Trace McSorley has rarely been the story in 2017.
For most of the season, understandably so, it’s been the Saquon Barkley show. After McSorley completed 18 of 23 passes for 309 yards and four touchdowns against Georgia State, it was Barkley’s 142 receiving yards that garnered the spotlight. At Iowa — after accounting for all 65 yards of a masterful 12-play game-winning drive to keep Penn State’s College Football Playoff hopes alive — McSorley was overshadowed by his teammate and Heisman hopeful’s program-record 358 all-purpose yards.
When it wasn’t Barkley, it was someone else. At Maryland, it was backup quarterback Tommy Stevens that received the pub.
But McSorley — who wasn’t showered in national awards or anything of the ilk — was the Nittany Lions’ pacesetter this season. With defenses keying in on Barkley all year long, the pressure was on McSorley to produce, and he did with immeasurable poise.
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“It’s just something that you know teams are doing,” McSorley said, shrugging his shoulders a bit with a “What can you do?” attitude. “It’s just something I know is there and continue to prepare knowing that.”
Color his teammates impressed.
Senior wide receiver DaeSean Hamilton called the second-team All-Big Ten quarterback “a baller” for his work this season. Mike Gesicki said “what you see is what you get” with McSorley: a competitor and winner.
Meanwhile, wideout Juwan Johnson, who was on the receiving end of McSorley’s last-second dime at Kinnick Stadium, dubbed him “a warrior.”
“Trace has been through a lot this whole season,” Johnson said. “Just facing adversity and bouncing back from that, coming back the last three games after losing to Ohio State and Michigan State. ... He’s kept his head on straight and won games for us.”
Ten games total, to be exact — and he has a chance to nab No. 11 on Dec. 30 in the Fiesta Bowl against Washington.
As Johnson noted and Penn State fans’ hearts know all too well, the Nittany Lions failed to prevail twice: at Ohio State and at Michigan State. In The Horseshoe, McSorley accounted for three of four offensive touchdowns. A week later, he dropped a season-high 381 passing yards on the Spartans despite throwing three interceptions in sloppy conditions.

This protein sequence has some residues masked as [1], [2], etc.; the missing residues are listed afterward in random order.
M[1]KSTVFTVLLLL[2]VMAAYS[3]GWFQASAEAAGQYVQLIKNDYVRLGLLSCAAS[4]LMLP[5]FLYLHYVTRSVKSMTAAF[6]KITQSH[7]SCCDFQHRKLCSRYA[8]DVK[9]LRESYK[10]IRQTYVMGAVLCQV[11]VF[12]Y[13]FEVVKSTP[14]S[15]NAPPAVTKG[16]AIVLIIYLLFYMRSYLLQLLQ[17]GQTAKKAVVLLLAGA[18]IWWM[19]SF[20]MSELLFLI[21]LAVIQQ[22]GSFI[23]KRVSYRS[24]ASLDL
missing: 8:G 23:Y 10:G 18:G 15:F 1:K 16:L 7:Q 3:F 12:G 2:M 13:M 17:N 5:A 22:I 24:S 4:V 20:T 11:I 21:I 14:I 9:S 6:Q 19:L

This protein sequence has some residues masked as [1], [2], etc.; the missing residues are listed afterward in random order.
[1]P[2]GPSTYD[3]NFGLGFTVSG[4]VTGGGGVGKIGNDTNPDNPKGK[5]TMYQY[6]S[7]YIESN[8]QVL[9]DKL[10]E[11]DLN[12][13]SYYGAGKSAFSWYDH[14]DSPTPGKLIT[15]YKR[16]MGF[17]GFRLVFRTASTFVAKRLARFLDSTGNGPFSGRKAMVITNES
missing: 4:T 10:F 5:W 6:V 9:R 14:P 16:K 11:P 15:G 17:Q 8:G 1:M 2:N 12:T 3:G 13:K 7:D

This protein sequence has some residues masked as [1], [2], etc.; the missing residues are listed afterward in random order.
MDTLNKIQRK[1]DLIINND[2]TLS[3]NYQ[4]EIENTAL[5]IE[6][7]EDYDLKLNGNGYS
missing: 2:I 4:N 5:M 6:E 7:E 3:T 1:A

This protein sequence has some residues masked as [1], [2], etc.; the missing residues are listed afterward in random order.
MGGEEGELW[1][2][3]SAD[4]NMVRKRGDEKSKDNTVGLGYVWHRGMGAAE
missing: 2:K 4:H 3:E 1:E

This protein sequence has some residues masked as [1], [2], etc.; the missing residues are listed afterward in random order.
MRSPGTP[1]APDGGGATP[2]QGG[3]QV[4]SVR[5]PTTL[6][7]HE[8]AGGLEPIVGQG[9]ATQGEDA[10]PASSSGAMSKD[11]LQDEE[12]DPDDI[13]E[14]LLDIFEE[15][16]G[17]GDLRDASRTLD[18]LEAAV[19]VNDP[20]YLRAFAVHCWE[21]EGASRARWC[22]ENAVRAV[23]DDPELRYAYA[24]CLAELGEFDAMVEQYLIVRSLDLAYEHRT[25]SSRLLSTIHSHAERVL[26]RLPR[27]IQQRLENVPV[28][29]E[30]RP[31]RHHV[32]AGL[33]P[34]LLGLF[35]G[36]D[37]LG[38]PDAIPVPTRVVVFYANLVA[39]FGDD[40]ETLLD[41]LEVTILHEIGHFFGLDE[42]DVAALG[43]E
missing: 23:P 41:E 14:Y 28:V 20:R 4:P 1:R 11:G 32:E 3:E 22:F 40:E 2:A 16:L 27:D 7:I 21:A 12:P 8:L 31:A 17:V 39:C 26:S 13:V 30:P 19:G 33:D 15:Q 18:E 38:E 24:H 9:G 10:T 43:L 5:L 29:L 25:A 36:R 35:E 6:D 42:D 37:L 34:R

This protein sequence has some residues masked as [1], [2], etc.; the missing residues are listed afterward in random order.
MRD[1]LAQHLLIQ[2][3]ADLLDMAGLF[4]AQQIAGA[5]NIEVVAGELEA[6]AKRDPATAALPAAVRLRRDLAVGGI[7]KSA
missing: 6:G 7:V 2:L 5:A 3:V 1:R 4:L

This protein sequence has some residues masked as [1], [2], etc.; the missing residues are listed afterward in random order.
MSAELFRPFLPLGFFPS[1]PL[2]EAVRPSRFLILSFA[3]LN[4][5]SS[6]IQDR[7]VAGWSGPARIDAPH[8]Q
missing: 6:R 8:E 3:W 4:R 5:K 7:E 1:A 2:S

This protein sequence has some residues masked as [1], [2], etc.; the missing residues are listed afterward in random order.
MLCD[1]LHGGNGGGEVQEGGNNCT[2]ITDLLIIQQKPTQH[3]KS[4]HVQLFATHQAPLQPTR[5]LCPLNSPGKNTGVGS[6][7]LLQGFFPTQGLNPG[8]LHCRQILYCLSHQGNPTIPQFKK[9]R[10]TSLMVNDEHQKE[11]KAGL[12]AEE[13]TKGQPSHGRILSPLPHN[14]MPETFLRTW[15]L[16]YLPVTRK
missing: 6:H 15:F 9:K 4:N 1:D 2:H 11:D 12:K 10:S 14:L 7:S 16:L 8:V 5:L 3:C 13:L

Penn State’s playoff hopes died that night in East Lansing. But after it, McSorley’s true colors were confirmed.
In the closing three-game stretch of Penn State’s regular season — against Rutgers, Nebraska and Maryland — the redshirt junior completed 62 of 90 passes (68.8 percent) for 776 yards, seven touchdowns and zero interceptions. He ran for a touchdown in each contest, too.
That span capped a quietly profound regular season for the Virginia native.
McSorley has thrown 3,228 yards, 26 touchdowns and a 65.3 completion percentage. He also has 431 rushing yards and 11 scores.
For comparison, through 12 games last season, McSorley had 2,976 passing yards, 21 touchdown throws, a 56.3 completion percentage, 372 rushing yards and six scores on the ground.
McSorley sits 387 passing yards away from breaking his own program record without the following: an extra Big Ten title game, 50-50 machine Chris Godwin and big plays padding his stats (seven completions of 40 yards or more this year; 23 such plays in 2016).
“This season, he’s become an all-around quarterback in my eyes,” Hamilton said. “He can make every throw, he’s leading the team, making plays with his feet, putting us in a great situation with the play calls. He’s a field general, and he’s always been able to do that. But he’s taken the next step this year, especially with the types of games we were playing in, the competition and how much excitement was surrounding, like, half of our schedule. For him to handle that and go out there on Saturdays and perform well, it’s real impressive.”
Gesicki said, on top of that burden, McSorley’s inherent role within the offense isn’t fully appreciated.
“A lot of things that people from the outside don’t see are the reads that Trace makes,” the tight end said. “He’s reading a defensive end, then he’s pulling it, then he’s reading an outside linebacker to look for throws. It’s not just him throwing a good ball. I think he’s done a great job. It’s no surprise here.”
Count Hamilton, Johnson and the rest of McSorley’s teammates in that camp, too.
Everyone in Penn State’s locker room has faith in their quarterback. The Nittany Lions have every reason to believe in him.
The season all but fell on McSorley’s shoulders — and the leader delivered.